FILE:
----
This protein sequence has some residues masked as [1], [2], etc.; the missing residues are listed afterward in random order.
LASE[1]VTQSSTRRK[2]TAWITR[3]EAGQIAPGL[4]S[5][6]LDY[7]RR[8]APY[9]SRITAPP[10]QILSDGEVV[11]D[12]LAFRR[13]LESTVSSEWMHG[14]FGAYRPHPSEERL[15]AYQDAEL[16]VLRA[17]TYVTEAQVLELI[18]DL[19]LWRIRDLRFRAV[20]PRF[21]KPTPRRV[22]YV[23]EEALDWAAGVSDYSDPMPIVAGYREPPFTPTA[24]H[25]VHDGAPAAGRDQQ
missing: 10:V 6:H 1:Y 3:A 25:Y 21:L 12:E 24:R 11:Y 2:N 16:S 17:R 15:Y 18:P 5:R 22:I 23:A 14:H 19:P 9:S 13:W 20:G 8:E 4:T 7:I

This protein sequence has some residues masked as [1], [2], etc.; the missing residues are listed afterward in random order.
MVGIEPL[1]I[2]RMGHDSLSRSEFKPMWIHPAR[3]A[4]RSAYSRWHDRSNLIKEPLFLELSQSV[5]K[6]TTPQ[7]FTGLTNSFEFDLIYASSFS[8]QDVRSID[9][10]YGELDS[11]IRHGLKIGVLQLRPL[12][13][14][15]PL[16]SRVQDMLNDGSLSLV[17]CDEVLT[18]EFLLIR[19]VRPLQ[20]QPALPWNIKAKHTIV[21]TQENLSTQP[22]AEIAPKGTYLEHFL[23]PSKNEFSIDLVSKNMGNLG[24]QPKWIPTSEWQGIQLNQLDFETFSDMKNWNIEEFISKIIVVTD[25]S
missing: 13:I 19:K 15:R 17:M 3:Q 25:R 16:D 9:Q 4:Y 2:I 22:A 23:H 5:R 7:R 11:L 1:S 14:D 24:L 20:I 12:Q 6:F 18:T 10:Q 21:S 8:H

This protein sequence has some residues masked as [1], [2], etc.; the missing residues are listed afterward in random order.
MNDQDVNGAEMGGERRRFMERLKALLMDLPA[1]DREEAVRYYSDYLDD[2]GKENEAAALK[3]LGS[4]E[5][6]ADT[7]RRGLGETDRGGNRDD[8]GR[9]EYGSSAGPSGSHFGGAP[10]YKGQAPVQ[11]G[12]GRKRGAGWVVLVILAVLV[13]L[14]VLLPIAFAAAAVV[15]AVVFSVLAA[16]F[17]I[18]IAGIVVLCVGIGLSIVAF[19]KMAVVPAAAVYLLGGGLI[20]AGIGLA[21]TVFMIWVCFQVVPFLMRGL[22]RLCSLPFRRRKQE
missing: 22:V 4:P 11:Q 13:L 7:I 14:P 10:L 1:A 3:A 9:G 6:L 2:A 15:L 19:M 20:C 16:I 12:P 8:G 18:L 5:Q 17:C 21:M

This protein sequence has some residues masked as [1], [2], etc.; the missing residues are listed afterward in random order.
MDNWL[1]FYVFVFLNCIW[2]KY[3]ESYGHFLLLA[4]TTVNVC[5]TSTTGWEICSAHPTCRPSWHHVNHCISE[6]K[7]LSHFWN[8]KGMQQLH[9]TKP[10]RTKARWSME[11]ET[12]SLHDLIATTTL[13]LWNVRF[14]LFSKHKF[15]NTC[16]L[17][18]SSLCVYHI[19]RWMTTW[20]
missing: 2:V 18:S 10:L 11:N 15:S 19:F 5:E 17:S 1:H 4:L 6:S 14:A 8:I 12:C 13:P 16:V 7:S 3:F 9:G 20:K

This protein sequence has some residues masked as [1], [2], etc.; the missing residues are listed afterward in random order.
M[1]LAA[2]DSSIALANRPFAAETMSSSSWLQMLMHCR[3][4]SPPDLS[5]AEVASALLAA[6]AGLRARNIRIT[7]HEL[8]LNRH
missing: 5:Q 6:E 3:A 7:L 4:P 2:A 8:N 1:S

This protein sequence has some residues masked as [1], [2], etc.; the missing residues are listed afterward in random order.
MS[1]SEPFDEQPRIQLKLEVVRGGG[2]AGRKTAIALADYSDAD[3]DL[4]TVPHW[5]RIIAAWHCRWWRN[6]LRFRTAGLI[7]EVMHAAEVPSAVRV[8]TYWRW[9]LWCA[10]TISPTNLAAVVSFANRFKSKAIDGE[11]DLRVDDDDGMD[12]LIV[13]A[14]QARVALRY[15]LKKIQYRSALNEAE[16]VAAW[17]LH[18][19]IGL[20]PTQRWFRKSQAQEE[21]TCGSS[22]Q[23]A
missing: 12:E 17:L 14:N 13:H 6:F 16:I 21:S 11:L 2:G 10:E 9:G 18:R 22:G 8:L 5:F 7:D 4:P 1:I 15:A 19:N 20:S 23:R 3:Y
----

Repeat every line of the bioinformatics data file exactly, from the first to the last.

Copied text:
This protein sequence has some residues masked as [1], [2], etc.; the missing residues are listed afterward in random order.
LASE[1]VTQSSTRRK[2]TAWITR[3]EAGQIAPGL[4]S[5][6]LDY[7]RR[8]APY[9]SRITAPP[10]QILSDGEVV[11]D[12]LAFRR[13]LESTVSSEWMHG[14]FGAYRPHPSEERL[15]AYQDAEL[16]VLRA[17]TYVTEAQVLELI[18]DL[19]LWRIRDLRFRAV[20]PRF[21]KPTPRRV[22]YV[23]EEALDWAAGVSDYSDPMPIVAGYREPPFTPTA[24]H[25]VHDGAPAAGRDQQ
missing: 10:V 6:H 1:Y 3:A 25:Y 21:L 12:E 24:R 11:Y 2:N 16:S 17:R 15:Y 18:P 5:R 22:I 23:A 14:H 19:P 9:S 13:W 20:G 8:E 4:T 7:I

This protein sequence has some residues masked as [1], [2], etc.; the missing residues are listed afterward in random order.
MVGIEPL[1]I[2]RMGHDSLSRSEFKPMWIHPAR[3]A[4]RSAYSRWHDRSNLIKEPLFLELSQSV[5]K[6]TTPQ[7]FTGLTNSFEFDLIYASSFS[8]QDVRSID[9][10]YGELDS[11]IRHGLKIGVLQLRPL[12][13][14][15]PL[16]SRVQDMLNDGSLSLV[17]CDEVLT[18]EFLLIR[19]VRPLQ[20]QPALPWNIKAKHTIV[21]TQENLSTQP[22]AEIAPKGTYLEHFL[23]PSKNEFSIDLVSKNMGNLG[24]QPKWIPTSEWQGIQLNQLDFETFSDMKNWNIEEFISKIIVVTD[25]S
missing: 13:I 19:K 15:R 17:M 3:Q 25:R 16:D 9:Q 4:Y 2:I 22:A 23:H 5:R 7:R 11:L 1:S 14:D 24:L 20:I 12:Q 6:F 18:T 10:Q 21:S 8:H

This protein sequence has some residues masked as [1], [2], etc.; the missing residues are listed afterward in random order.
MNDQDVNGAEMGGERRRFMERLKALLMDLPA[1]DREEAVRYYSDYLDD[2]GKENEAAALK[3]LGS[4]E[5][6]ADT[7]RRGLGETDRGGNRDD[8]GR[9]EYGSSAGPSGSHFGGAP[10]YKGQAPVQ[11]G[12]GRKRGAGWVVLVILAVLV[13]L[14]VLLPIAFAAAAVV[15]AVVFSVLAA[16]F[17]I[18]IAGIVVLCVGIGLSIVAF[19]KMAVVPAAAVYLLGGGLI[20]AGIGLA[21]TVFMIWVCFQVVPFLMRGL[22]RLCSLPFRRRKQE
missing: 22:V 4:P 11:Q 13:L 7:I 14:P 10:L 1:A 3:A 9:G 6:L 2:A 15:L 19:M 20:C 16:I 12:P 8:G 18:L 5:Q 17:C 21:M

This protein sequence has some residues masked as [1], [2], etc.; the missing residues are listed afterward in random order.
MDNWL[1]FYVFVFLNCIW[2]KY[3]ESYGHFLLLA[4]TTVNVC[5]TSTTGWEICSAHPTCRPSWHHVNHCISE[6]K[7]LSHFWN[8]KGMQQLH[9]TKP[10]RTKARWSME[11]ET[12]SLHDLIATTTL[13]LWNVRF[14]LFSKHKF[15]NTC[16]L[17][18]SSLCVYHI[19]RWMTTW[20]
missing: 2:V 18:S 10:L 11:N 15:S 19:F 5:E 17:S 1:H 4:L 6:S 14:A 8:I 12:C 13:P 16:V 7:S 3:F 9:G 20:K

This protein sequence has some residues masked as [1], [2], etc.; the missing residues are listed afterward in random order.
M[1]LAA[2]DSSIALANRPFAAETMSSSSWLQMLMHCR[3][4]SPPDLS[5]AEVASALLAA[6]AGLRARNIRIT[7]HEL[8]LNRH
missing: 5:Q 6:E 3:A 7:L 4:P 2:A 8:N 1:S

This protein sequence has some residues masked as [1], [2], etc.; the missing residues are listed afterward in random order.
MS[1]SEPFDEQPRIQLKLEVVRGGG[2]AGRKTAIALADYSDAD[3]DL[4]TVPHW[5]RIIAAWHCRWWRN[6]LRFRTAGLI[7]EVMHAAEVPSAVRV[8]TYWRW[9]LWCA[10]TISPTNLAAVVSFANRFKSKAIDGE[11]DLRVDDDDGMD[12]LIV[13]A[14]QARVALRY[15]LKKIQYRSALNEAE[16]VAAW[17]LH[18][19]IGL[20]PTQRWFRKSQAQEE[21]TCGSS[22]Q[23]A
missing: 12:E 17:L 14:N 13:H 6:F 16:I 21:S 11:L 2:G 10:E 9:G 18:R 22:G 8:L 5:F 7:D 4:P 1:I 15:A 19:N 20:S 23:R 3:Y